One of the times I was away, the old woman who lived in the house on the other side of the pond died. She was small and brown and wrinkled; she wore an eye patch like a pirate and I was convinced she was a witch. Her land was sold, and developed. Almost every tree on her property was razed down, leaving the hill disconcertingly naked and shy. It broke my heart a little bit the first time I saw it, stepping easily in between two trees where the wire had been stripped away, leaving a clear path. A bench had been put in on the outer bank — “In memory of Sid” engraved on a small plaque the color of old pennies — but it was later removed after the boards rotted and started to cave in. I liked it better without it. I stopped being scared of snakes — I stopped being scared of a lot of things after New York — and walked often among the trees still growing wild on our side. If you got far enough in, you couldn’t see the buildings or hear the highway anymore. It seemed like the most important kind of quiet, then, the kind of quiet that lets you grow, that lets you heal.

For a season, those woods mothered me: the reflection of the sun off the water, the stark white of the sycamore against a blue sky, a family of turtles sunning themselves on a tire in the shallow end of the pond, the way the reeds whispered in the warm wind, all a balm on my splintered spirit. We buried my cat on an outcropping surrounded by falling pines, and I sat on one, the setting sun catching the tears gathered at the ends of my lashes and turning everything around me into crystals and rainbows. I knelt down on scorched summer earth, hot under my hands, and wrote a poem for a dead girl, folding up the paper and handing it to her mother one Sunday morning as we passed each other in the pews. I walked circles around the water, watching for signs, finding new names for divinity as I picked dry leaves out of my hair. I leaned against peeling bark, a steady hand in my back, sick with new love and breathless with the accompanying vulnerability. I gave my roots permission to dig down deep, to unfurl out and away from me, and I let my soul stretch straight up into storm clouds the color of watered down whiskey, circling me like messengers, holding out my hand for what they had to tell me.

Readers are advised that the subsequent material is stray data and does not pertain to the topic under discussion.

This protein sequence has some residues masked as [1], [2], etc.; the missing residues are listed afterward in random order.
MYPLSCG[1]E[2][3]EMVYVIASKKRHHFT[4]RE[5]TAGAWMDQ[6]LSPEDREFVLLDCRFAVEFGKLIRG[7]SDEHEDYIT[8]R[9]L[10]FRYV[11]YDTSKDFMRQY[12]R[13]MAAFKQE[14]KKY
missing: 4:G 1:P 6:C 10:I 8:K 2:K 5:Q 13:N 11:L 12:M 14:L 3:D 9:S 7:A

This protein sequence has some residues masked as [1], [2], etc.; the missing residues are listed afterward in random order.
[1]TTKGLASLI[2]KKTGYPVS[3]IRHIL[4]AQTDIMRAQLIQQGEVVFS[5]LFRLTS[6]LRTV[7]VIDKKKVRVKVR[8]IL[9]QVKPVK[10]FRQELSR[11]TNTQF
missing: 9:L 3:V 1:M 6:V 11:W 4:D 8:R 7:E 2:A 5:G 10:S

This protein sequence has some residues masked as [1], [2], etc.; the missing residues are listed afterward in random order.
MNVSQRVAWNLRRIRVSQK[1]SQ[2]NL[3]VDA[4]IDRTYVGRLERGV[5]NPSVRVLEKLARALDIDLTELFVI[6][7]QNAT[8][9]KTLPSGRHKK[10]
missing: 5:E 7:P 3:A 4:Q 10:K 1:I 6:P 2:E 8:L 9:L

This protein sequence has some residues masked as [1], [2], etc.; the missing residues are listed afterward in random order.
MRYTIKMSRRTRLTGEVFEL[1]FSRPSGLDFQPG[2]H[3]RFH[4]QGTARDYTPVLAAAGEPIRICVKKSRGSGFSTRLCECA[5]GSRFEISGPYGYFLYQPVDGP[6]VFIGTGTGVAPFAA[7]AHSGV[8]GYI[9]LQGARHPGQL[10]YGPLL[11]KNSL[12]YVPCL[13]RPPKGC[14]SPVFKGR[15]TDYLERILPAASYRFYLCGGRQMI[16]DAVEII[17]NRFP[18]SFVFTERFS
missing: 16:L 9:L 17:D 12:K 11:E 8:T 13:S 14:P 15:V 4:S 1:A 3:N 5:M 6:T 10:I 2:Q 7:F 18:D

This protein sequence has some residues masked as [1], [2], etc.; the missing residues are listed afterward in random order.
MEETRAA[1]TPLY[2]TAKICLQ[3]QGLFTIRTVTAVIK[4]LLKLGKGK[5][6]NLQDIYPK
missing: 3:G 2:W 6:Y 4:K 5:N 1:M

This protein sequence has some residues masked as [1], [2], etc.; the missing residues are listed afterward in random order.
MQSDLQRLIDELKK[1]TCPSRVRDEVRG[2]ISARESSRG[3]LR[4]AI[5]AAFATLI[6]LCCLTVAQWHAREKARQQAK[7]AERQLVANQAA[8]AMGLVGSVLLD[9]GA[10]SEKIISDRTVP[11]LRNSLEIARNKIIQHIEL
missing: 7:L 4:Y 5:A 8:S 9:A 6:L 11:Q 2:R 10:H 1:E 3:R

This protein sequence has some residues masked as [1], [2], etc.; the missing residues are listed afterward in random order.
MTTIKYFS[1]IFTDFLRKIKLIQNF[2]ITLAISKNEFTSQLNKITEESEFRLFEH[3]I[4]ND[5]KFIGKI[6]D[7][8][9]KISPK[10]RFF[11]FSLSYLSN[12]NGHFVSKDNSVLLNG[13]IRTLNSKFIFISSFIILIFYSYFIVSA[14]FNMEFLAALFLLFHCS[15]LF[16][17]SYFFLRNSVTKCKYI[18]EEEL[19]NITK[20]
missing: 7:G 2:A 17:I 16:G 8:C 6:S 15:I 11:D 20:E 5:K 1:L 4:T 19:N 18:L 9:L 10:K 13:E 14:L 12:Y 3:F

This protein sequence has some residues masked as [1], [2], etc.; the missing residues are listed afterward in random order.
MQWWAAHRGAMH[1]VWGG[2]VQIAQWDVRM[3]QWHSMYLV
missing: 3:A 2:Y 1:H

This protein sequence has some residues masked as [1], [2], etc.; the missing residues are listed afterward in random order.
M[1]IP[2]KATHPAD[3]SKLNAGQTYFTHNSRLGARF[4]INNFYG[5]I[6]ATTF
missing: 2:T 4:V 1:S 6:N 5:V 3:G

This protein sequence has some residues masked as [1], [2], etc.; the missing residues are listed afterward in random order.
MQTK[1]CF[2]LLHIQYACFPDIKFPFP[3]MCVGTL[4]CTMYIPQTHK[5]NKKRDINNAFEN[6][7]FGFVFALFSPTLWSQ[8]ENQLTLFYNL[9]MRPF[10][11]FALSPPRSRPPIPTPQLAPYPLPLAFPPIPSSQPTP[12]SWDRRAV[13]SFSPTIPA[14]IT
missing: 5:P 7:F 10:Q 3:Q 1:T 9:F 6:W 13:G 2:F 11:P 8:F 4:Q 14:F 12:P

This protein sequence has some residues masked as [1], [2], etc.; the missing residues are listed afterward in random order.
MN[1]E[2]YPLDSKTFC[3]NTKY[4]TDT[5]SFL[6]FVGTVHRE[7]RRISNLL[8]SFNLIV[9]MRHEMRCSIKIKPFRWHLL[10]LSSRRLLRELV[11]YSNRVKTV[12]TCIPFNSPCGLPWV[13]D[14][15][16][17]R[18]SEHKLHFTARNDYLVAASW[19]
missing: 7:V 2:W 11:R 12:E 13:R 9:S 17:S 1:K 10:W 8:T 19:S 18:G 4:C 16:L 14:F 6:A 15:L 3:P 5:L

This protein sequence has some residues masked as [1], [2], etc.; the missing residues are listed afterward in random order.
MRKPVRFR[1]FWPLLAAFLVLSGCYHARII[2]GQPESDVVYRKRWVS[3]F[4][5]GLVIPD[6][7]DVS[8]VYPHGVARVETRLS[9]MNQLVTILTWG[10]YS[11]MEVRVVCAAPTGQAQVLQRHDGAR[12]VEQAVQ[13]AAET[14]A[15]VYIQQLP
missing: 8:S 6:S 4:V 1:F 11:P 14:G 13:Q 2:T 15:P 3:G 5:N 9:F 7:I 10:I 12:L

And now, today, an hour ago: she walks with me, collecting and naming things, sticks and half-eaten pecans and prickly sweetgum balls. A solitary dog bark echoes from around the block, and she calls back woofwoof!, her face scrunching up, and the birds tweet to each other in their sweet way above us. Down by the water, we find a turtle shell; I shake it and several tiny bones rattle out onto the ground. I pick them up and put them in my pocket, not knowing why, just knowing that all bones are sacred and sometimes I need something sacred to carry with me, to remind me we’re all consecrated. The shell is old and weak and the bottom part peels away in her hands; we take the carapace with us, smelling like the sea in the hottest part of summer, mild decay and salt and musk, and she places husked out pecans inside it when we get back into the yard. I put the bones in a tiny mason jar, and am surprised to see they float in water. That’s holy to me, somehow, and I think about all those suffocating bones, heavy under dirt, how maybe for some of them there is an empty longing to float along free somewhere, to feel cool water in every pore, to feel the way the sun dries you out on the surface, and I hope somebody will throw my unsinkable bones out into the ocean some day, or a river, or the pond behind this house. I’m still big on symbolism.